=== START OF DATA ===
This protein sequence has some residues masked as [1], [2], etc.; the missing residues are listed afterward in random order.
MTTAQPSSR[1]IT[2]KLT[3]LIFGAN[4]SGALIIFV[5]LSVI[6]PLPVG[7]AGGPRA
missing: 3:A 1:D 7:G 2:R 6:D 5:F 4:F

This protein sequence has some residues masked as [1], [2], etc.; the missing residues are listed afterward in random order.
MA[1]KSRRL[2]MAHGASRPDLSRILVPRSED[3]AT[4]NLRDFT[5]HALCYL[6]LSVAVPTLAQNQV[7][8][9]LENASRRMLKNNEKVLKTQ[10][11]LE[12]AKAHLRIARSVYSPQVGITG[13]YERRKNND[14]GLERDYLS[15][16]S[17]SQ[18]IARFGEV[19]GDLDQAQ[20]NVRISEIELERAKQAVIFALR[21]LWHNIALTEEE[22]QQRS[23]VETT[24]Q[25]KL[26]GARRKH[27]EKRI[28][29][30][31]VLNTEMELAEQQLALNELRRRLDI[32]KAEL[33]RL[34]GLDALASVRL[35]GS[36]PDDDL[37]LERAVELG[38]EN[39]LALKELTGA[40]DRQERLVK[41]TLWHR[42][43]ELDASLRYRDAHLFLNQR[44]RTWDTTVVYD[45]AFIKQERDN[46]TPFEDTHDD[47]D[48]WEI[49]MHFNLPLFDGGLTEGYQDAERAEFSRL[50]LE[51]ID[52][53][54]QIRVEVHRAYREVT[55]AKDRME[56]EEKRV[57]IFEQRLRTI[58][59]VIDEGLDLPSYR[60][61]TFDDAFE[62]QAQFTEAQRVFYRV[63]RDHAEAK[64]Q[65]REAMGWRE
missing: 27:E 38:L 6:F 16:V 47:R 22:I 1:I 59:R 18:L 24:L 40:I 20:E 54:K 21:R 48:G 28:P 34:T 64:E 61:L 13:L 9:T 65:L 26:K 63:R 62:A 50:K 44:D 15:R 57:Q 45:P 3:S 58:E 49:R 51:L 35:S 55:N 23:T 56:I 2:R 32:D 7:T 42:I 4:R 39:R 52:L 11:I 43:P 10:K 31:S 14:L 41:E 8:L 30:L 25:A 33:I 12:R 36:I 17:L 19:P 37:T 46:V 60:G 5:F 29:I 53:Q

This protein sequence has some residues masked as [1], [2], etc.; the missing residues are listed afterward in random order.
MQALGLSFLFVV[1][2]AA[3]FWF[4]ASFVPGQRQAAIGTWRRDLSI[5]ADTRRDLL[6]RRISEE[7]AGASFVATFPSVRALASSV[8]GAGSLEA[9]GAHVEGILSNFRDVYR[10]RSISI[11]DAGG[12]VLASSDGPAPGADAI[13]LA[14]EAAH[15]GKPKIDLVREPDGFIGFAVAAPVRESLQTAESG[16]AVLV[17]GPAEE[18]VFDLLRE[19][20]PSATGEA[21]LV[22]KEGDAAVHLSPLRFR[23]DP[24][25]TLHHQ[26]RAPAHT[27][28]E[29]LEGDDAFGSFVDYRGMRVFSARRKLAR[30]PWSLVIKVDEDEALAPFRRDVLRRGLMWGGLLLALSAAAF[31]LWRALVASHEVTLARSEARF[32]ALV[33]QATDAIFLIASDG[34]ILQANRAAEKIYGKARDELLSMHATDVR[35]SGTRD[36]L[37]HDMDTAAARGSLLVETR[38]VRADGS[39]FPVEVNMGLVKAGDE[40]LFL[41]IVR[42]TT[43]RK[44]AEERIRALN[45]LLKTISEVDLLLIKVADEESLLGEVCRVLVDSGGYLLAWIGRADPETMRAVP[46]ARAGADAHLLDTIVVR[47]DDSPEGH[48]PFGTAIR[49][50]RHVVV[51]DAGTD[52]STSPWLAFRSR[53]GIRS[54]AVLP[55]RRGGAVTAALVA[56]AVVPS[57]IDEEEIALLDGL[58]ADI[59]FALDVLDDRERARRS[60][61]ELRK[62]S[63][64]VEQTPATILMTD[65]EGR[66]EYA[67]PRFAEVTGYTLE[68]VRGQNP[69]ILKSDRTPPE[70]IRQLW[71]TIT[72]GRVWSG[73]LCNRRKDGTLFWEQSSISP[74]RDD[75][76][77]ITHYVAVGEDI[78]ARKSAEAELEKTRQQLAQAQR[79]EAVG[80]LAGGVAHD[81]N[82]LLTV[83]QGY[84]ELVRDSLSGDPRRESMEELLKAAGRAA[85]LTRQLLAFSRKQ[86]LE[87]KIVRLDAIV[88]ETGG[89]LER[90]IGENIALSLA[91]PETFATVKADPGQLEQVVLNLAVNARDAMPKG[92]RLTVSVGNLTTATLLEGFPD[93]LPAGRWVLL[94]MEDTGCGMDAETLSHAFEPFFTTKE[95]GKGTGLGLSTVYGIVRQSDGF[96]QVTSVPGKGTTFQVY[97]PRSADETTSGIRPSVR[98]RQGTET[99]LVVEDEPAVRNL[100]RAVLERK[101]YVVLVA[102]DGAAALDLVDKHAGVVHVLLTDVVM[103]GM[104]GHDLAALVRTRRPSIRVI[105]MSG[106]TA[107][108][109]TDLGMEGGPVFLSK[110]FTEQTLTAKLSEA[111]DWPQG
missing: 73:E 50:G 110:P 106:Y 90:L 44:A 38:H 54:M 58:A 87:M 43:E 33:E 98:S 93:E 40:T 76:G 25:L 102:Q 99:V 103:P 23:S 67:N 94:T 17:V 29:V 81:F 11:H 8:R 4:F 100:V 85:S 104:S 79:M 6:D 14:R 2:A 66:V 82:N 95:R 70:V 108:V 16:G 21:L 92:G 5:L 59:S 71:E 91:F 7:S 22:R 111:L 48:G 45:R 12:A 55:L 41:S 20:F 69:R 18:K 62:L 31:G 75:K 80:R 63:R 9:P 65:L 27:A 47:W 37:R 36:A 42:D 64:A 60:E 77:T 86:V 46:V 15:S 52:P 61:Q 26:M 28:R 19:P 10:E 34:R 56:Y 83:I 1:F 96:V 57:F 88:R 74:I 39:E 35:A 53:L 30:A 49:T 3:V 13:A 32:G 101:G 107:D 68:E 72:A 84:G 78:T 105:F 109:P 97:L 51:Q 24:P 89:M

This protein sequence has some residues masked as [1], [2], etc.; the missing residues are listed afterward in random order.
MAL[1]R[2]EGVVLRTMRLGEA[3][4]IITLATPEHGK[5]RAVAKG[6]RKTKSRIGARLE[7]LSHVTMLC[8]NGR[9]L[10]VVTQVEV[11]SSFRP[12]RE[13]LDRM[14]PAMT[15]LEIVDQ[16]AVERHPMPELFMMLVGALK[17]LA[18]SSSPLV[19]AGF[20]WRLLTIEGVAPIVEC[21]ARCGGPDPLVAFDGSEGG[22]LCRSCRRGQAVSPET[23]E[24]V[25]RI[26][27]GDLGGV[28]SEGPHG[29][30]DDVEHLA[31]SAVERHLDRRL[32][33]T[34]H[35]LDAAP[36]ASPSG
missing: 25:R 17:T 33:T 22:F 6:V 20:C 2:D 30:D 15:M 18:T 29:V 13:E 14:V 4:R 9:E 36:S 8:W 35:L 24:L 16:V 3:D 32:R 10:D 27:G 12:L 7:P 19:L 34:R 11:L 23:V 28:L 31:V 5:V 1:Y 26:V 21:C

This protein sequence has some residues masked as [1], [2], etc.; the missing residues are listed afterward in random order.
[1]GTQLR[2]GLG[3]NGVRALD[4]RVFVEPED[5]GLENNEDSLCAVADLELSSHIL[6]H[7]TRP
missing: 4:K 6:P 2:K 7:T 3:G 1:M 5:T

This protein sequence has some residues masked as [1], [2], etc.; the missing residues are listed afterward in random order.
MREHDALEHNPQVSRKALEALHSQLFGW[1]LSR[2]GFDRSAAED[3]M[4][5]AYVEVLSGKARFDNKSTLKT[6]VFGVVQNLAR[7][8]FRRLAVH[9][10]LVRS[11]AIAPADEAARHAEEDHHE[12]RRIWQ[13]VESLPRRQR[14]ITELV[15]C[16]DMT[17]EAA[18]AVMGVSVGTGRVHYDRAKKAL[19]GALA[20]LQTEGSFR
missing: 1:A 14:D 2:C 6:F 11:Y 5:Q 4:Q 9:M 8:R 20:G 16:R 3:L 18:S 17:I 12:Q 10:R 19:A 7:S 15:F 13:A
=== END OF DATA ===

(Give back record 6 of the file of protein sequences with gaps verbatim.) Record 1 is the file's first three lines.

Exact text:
This protein sequence has some residues masked as [1], [2], etc.; the missing residues are listed afterward in random order.
MREHDALEHNPQVSRKALEALHSQLFGW[1]LSR[2]GFDRSAAED[3]M[4][5]AYVEVLSGKARFDNKSTLKT[6]VFGVVQNLAR[7][8]FRRLAVH[9][10]LVRS[11]AIAPADEAARHAEEDHHE[12]RRIWQ[13]VESLPRRQR[14]ITELV[15]C[16]DMT[17]EAA[18]AVMGVSVGTGRVHYDRAKKAL[19]GALA[20]LQTEGSFR
missing: 1:A 14:D 2:C 6:F 11:Y 5:Q 4:Q 9:M 8:R 20:G 16:R 3:L 18:S 17:I 12:Q 10:R 19:A 7:S 15:F 13:A